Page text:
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Free sifting services for people who lost homes to Marshall Fire

On Wednesday, volunteers started to help people sift and sort through what's left of their homes.

BOULDER COUNTY, Colo. — Sifting through the ashes of a home destroyed by the Marshall Fire can be a daunting and dangerous task, but two nonprofits are offering to help.

Southern Baptist Disaster Relief and Samaritan's Purse offer free sifting services to people who lost homes in the Dec. 30 fire. 

“When I see people hurting, I want to help them," said Dennis Belz, state director for the Colorado branch of Southern Baptist Disaster Relief.

Belz said his team of volunteers has been working ever since the Marshall Fire swept across Boulder County and destroyed more than 1,000 homes.

“We say we bring help, healing and hope," Belz said.

Volunteers with Southern Baptist Disaster Relief have provided hot meals to people at the Disaster Assistance Center (DAC) in Lafayette. On Wednesday, they started to help people sift and sort through what's left of their homes.

“It’s saint-like, in my opinion," Mirza Peljto said.

Peljto lost the Louisville home he shared with his wife, Anna, and their 7-year-old daughter. On Thursday morning, volunteers with Southern Baptist Disaster Relief helped Peljto sort through the rubble.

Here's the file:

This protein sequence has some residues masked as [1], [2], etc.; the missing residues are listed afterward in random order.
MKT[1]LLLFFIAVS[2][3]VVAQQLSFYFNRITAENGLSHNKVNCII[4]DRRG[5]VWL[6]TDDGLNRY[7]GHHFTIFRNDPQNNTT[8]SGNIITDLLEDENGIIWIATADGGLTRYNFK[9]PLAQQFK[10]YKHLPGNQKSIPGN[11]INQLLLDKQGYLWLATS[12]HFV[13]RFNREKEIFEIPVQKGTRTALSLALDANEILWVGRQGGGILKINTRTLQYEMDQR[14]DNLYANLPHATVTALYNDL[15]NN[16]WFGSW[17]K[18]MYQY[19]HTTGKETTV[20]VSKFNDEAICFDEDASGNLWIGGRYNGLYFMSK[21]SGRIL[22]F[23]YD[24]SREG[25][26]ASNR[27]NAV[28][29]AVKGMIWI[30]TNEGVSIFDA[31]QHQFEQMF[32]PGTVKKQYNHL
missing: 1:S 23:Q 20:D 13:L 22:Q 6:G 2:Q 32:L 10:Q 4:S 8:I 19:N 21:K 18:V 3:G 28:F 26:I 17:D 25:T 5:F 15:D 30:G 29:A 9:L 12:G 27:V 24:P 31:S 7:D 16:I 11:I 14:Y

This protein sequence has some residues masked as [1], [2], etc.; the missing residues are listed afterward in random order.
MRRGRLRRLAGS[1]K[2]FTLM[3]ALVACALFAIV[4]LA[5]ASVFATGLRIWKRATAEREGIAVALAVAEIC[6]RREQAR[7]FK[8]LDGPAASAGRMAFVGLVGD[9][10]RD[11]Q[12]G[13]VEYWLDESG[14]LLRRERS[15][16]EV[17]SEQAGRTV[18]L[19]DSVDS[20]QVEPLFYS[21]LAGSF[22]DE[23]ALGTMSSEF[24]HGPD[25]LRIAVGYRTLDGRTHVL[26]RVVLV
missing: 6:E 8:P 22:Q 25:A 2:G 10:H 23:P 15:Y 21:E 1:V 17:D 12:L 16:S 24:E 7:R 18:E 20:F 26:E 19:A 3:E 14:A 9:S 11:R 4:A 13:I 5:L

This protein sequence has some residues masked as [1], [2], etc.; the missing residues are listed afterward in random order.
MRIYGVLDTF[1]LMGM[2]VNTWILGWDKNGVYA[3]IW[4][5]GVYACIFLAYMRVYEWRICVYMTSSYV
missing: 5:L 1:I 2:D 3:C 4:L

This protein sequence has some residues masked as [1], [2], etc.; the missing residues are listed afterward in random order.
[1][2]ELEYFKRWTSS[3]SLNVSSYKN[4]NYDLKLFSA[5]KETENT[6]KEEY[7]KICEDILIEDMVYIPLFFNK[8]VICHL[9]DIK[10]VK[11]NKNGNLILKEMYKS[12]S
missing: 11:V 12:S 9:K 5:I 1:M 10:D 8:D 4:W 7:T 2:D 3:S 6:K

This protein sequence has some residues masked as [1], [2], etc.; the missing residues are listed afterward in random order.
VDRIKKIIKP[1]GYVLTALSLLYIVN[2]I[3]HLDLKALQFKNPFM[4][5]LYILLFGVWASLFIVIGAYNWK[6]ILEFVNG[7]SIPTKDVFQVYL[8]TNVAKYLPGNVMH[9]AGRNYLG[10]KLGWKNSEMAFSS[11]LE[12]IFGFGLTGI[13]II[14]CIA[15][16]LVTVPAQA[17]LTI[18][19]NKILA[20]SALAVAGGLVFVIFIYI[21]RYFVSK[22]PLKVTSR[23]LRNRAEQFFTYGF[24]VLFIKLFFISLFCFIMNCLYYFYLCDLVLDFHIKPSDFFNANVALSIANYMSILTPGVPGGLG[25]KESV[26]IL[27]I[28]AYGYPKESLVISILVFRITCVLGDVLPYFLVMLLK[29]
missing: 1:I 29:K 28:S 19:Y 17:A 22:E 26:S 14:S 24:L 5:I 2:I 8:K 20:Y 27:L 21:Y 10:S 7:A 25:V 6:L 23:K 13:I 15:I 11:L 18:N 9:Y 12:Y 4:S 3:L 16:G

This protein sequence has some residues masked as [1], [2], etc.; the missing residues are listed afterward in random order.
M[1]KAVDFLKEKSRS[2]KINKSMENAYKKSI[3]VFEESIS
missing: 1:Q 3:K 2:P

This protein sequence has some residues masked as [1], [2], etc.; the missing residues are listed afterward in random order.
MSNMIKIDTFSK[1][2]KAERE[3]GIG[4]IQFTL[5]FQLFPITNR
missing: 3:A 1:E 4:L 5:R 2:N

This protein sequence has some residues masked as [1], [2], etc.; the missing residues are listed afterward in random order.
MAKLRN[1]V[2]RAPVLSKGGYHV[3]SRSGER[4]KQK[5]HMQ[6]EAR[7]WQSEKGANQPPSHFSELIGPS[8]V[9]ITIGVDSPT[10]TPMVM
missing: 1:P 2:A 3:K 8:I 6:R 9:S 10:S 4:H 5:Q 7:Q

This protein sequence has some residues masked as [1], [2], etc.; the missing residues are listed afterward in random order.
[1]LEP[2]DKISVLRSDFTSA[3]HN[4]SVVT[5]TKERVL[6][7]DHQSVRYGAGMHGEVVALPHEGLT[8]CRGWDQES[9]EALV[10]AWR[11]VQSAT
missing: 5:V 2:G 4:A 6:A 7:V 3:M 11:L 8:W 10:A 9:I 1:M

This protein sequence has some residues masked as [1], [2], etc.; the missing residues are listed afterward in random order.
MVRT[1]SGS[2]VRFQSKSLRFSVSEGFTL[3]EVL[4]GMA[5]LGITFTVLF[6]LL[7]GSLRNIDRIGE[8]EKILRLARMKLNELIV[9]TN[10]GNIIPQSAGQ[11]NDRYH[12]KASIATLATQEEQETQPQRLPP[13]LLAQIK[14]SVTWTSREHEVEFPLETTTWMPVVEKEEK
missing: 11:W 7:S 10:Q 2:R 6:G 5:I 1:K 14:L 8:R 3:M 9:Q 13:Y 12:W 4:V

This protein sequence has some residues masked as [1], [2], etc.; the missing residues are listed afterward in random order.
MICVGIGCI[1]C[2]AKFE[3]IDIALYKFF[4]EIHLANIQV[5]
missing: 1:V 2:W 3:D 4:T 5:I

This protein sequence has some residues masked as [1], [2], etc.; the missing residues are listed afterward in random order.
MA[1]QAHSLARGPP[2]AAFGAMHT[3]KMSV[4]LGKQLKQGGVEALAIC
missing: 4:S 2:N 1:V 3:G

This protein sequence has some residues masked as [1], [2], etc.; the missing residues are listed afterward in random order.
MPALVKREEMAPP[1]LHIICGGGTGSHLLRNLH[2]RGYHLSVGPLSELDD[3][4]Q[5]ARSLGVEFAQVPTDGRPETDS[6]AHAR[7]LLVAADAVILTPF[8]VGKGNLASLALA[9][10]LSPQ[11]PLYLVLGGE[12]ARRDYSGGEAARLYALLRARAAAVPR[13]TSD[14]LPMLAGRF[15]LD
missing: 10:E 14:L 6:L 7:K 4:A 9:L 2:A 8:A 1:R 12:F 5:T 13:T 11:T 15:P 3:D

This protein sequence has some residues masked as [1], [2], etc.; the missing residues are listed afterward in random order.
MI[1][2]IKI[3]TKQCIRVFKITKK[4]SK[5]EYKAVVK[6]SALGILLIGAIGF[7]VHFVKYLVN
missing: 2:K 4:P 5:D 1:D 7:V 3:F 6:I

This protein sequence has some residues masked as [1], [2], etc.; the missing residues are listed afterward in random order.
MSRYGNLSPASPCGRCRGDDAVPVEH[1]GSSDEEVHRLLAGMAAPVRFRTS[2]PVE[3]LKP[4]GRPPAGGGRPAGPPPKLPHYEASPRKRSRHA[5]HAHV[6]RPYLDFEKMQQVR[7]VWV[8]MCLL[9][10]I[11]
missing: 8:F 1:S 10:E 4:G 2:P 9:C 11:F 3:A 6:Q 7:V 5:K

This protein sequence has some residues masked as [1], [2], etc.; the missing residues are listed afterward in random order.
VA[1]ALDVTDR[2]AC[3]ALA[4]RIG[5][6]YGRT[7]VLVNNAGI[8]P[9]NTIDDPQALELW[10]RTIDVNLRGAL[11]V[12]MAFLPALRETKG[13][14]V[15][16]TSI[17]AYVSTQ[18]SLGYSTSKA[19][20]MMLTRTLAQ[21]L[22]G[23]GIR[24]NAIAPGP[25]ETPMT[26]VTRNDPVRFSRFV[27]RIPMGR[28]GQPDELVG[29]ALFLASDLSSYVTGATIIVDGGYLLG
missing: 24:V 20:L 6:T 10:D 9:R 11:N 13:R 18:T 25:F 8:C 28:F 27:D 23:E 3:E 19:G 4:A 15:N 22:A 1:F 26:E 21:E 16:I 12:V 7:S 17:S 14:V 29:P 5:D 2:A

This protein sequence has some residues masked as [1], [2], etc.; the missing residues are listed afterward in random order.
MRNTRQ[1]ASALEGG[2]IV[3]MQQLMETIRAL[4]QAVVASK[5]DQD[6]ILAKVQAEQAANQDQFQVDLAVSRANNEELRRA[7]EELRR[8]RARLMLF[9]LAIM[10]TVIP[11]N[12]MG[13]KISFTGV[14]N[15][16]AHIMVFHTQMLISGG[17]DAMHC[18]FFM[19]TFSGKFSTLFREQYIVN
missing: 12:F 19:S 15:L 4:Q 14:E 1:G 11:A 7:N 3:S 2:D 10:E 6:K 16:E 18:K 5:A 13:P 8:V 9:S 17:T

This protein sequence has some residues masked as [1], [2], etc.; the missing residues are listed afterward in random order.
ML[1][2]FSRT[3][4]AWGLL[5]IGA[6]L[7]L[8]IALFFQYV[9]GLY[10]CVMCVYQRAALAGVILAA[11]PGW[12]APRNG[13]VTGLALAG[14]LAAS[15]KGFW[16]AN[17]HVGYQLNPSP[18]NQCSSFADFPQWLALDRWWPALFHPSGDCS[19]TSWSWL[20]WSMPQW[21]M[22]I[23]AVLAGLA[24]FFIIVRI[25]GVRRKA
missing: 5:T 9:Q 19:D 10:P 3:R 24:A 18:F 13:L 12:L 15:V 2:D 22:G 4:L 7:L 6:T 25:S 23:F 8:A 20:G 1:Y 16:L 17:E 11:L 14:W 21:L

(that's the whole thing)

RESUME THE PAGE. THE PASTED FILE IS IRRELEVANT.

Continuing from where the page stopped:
“Some of the most selfless, kindest people I’ve met," Peljto said.

Belz said volunteers are trained, credentialed and passed background checks. They suit up in personal protective equipment and spend hours scouring through ash and debris. 

RELATED: Volunteers build sifters to help victims who lost homes in the Marshall Fire find valuables in ash

"People say there’s nothing in the ash, but we always find things in the ash," Belz said. “We were just up in Grand County this past year and we found over 12 wedding bands.”

People interested in free sifting services from Southern Baptist Disaster Relief or Samaritan's Purse can sign up at the DAC, which is open from 9 a.m. to 7 p.m. seven days a week. Belz said more than 300 people had signed up as of late Monday morning.

RELATED: Short-term rental owners come together to offer housing for Marshall Fire survivors

"This is a ministry to us," Belz said. "It’s not a job. It’s a ministry to be able to help people.”

Boulder County Public Health strongly discouraged people from sifting through ash and debris on their own, regardless of PPE, because it poses a significant health risk.

A Jan. 5 post on the Boulder OEM website says, "Boulder County is working closely with the Federal Emergency Management Agency (FEMA) and the impacted municipalities to coordinate debris removal from homes that have been destroyed or damaged by the Marshall or Middle Fork fires."

RELATED: Marshall Fire victims asked to opt in or out of debris removal

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